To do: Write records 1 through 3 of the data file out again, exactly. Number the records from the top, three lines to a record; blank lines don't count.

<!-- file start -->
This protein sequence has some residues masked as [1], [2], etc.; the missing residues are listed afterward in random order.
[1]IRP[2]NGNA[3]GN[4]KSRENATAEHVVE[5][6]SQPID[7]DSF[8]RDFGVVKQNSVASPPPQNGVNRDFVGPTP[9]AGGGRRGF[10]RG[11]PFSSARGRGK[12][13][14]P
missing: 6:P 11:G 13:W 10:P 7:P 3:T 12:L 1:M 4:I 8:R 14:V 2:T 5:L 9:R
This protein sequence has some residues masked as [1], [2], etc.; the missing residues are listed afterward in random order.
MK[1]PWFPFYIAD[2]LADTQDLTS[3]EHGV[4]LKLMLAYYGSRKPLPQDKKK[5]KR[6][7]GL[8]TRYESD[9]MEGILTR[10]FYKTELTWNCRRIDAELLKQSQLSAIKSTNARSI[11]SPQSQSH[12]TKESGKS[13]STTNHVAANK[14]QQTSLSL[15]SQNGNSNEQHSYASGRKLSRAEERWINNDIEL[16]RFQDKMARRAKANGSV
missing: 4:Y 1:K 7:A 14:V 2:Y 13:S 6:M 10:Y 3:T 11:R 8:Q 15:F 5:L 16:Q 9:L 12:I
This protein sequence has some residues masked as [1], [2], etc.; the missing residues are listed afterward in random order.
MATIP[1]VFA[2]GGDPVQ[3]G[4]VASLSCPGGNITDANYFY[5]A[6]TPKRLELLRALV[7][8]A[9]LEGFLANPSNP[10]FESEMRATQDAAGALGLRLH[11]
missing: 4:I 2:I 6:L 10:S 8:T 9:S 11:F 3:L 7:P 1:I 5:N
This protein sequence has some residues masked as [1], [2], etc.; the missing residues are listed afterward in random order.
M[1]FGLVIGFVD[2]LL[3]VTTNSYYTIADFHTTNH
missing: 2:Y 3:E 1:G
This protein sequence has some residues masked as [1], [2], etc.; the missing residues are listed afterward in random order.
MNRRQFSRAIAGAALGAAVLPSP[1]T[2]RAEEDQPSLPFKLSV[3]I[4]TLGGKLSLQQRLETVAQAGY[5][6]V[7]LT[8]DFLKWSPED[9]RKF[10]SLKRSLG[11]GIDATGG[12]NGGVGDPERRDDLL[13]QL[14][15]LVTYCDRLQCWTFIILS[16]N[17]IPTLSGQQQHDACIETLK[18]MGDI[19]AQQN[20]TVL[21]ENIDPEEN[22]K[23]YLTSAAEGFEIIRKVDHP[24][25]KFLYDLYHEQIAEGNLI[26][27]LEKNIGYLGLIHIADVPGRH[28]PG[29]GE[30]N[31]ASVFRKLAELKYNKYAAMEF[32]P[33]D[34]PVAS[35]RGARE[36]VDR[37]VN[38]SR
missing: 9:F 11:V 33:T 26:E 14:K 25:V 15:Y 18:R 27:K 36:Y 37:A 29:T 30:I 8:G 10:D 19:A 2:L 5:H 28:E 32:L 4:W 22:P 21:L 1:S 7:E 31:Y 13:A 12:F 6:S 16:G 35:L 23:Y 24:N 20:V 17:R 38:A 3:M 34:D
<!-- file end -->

This protein sequence has some residues masked as [1], [2], etc.; the missing residues are listed afterward in random order.
[1]IRP[2]NGNA[3]GN[4]KSRENATAEHVVE[5][6]SQPID[7]DSF[8]RDFGVVKQNSVASPPPQNGVNRDFVGPTP[9]AGGGRRGF[10]RG[11]PFSSARGRGK[12][13][14]P
missing: 6:P 11:G 13:W 10:P 7:P 3:T 12:L 1:M 4:I 8:R 14:V 2:T 5:L 9:R
This protein sequence has some residues masked as [1], [2], etc.; the missing residues are listed afterward in random order.
MK[1]PWFPFYIAD[2]LADTQDLTS[3]EHGV[4]LKLMLAYYGSRKPLPQDKKK[5]KR[6][7]GL[8]TRYESD[9]MEGILTR[10]FYKTELTWNCRRIDAELLKQSQLSAIKSTNARSI[11]SPQSQSH[12]TKESGKS[13]STTNHVAANK[14]QQTSLSL[15]SQNGNSNEQHSYASGRKLSRAEERWINNDIEL[16]RFQDKMARRAKANGSV
missing: 4:Y 1:K 7:A 14:V 2:Y 13:S 6:M 10:Y 3:T 11:R 8:Q 15:F 5:L 16:Q 9:L 12:I
This protein sequence has some residues masked as [1], [2], etc.; the missing residues are listed afterward in random order.
MATIP[1]VFA[2]GGDPVQ[3]G[4]VASLSCPGGNITDANYFY[5]A[6]TPKRLELLRALV[7][8]A[9]LEGFLANPSNP[10]FESEMRATQDAAGALGLRLH[11]
missing: 4:I 2:I 6:L 10:S 8:T 9:S 11:F 3:L 7:P 1:I 5:N